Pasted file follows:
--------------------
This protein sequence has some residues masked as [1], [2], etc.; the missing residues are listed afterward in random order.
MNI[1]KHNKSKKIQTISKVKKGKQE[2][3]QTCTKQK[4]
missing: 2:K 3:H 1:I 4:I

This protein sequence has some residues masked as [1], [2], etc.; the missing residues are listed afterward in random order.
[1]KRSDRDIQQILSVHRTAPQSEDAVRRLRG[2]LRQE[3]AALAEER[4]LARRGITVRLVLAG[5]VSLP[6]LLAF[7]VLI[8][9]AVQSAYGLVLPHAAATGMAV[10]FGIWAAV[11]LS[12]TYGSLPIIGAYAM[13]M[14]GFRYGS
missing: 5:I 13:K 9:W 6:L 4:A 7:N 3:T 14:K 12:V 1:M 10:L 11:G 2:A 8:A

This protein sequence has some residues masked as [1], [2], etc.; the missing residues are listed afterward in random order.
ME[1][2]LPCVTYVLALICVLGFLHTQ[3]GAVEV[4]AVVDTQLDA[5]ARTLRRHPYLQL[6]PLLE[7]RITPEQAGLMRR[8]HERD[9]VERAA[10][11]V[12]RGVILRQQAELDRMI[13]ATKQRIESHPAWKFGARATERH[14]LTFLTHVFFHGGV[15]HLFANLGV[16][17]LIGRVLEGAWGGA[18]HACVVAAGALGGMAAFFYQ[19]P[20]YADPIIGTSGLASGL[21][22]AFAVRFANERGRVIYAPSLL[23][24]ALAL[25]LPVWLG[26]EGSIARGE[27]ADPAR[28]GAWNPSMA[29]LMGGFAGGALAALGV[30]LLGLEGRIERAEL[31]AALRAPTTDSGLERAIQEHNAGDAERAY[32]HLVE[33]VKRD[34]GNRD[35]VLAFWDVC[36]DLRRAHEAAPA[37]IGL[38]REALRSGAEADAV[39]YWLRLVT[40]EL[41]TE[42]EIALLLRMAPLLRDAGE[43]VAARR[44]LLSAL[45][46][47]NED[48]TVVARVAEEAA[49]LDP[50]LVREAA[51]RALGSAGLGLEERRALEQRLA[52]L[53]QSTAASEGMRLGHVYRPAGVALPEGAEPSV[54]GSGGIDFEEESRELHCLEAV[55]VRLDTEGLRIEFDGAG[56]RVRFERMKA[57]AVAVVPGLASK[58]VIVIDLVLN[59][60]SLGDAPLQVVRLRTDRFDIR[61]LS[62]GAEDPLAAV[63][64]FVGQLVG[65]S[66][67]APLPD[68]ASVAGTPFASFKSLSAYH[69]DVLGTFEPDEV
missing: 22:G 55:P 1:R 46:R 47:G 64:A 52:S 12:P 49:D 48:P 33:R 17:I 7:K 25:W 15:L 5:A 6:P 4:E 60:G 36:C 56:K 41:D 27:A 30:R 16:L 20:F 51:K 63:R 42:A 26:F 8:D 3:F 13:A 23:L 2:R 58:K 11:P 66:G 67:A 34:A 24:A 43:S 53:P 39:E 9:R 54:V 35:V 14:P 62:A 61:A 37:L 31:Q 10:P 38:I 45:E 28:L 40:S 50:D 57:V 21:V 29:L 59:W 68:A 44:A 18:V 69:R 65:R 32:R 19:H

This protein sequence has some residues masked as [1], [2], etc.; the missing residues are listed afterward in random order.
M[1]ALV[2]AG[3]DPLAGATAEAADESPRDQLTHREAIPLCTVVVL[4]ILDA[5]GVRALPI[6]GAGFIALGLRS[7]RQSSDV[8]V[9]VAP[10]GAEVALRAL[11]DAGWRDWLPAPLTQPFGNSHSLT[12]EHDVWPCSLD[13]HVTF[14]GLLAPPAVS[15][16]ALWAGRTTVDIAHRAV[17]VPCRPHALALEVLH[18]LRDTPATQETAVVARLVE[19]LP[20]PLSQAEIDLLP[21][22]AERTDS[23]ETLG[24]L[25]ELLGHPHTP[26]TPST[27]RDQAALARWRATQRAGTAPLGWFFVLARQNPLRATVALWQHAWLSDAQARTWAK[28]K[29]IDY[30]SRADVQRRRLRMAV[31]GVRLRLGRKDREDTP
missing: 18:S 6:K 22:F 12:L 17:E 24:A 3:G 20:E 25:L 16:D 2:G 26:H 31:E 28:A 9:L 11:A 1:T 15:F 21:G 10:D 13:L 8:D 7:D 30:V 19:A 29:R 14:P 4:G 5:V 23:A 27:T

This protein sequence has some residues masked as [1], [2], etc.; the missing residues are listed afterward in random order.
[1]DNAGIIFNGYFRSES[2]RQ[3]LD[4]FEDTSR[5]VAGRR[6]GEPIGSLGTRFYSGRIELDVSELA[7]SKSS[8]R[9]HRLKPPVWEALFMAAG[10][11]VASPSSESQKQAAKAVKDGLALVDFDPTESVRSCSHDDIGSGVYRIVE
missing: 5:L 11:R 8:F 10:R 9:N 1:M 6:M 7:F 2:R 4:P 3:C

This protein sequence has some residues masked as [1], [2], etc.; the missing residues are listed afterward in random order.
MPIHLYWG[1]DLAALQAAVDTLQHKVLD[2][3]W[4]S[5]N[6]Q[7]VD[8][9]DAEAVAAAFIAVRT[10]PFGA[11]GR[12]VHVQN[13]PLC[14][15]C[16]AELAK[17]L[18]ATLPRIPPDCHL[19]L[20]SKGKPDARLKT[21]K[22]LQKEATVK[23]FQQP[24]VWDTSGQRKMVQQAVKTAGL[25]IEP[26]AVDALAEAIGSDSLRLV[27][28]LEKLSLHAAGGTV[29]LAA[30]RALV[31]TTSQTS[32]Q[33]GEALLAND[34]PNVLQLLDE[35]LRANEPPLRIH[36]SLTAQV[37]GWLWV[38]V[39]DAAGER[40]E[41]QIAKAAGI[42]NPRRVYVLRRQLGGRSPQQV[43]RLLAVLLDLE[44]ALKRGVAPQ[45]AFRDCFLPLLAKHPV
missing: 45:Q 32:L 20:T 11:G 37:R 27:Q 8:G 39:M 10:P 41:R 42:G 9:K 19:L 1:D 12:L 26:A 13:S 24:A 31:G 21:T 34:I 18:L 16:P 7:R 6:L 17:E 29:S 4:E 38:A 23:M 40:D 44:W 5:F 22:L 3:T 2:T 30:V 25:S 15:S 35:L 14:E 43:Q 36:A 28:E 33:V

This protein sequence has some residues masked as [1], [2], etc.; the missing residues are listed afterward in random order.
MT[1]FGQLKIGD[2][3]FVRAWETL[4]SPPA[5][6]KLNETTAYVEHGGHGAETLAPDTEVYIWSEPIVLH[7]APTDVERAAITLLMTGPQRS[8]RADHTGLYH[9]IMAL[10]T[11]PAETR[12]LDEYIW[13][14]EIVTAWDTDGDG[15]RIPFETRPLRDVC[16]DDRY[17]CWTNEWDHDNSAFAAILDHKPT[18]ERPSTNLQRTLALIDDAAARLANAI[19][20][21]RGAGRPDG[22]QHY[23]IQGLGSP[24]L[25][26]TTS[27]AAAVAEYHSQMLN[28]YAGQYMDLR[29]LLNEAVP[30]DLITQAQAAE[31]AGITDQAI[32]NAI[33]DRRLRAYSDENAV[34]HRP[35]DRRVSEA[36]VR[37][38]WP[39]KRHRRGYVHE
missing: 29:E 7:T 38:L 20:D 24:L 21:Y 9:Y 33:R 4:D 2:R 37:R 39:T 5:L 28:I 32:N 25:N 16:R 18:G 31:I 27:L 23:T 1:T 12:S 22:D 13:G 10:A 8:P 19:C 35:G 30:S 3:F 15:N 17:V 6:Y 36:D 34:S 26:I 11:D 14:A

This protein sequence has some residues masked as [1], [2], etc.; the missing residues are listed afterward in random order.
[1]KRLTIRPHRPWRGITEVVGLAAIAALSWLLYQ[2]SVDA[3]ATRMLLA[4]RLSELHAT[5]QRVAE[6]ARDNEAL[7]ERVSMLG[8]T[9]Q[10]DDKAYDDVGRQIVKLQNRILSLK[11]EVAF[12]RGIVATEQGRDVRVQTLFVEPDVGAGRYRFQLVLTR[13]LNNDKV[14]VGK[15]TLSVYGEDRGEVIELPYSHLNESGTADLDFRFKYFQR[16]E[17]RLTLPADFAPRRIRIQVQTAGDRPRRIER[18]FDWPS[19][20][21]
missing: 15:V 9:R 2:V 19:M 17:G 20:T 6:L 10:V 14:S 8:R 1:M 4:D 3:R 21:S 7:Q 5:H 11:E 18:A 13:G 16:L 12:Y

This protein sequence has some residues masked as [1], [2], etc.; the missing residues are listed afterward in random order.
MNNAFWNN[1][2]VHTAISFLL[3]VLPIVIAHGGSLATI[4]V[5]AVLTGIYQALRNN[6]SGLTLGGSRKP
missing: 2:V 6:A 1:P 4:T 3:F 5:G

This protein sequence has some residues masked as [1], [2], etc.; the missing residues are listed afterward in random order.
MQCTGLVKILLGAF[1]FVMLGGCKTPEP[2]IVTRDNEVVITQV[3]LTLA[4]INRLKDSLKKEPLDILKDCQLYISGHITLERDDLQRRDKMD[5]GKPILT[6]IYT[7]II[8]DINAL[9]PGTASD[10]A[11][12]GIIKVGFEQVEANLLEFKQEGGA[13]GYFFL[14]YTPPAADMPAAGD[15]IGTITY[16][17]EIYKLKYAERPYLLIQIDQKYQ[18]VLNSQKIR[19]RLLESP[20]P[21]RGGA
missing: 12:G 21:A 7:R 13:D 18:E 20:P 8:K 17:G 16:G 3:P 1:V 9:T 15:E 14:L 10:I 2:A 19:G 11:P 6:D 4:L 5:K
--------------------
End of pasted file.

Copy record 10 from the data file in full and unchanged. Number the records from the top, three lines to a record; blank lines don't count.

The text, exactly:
This protein sequence has some residues masked as [1], [2], etc.; the missing residues are listed afterward in random order.
MQCTGLVKILLGAF[1]FVMLGGCKTPEP[2]IVTRDNEVVITQV[3]LTLA[4]INRLKDSLKKEPLDILKDCQLYISGHITLERDDLQRRDKMD[5]GKPILT[6]IYT[7]II[8]DINAL[9]PGTASD[10]A[11][12]GIIKVGFEQVEANLLEFKQEGGA[13]GYFFL[14]YTPPAADMPAAGD[15]IGTITY[16][17]EIYKLKYAERPYLLIQIDQKYQ[18]VLNSQKIR[19]RLLESP[20]P[21]RGGA
missing: 12:G 21:A 7:R 13:D 18:E 20:P 8:K 17:G 16:G 3:P 1:V 9:T 15:E 14:L 10:I 2:A 19:G 11:P 6:D 4:L 5:K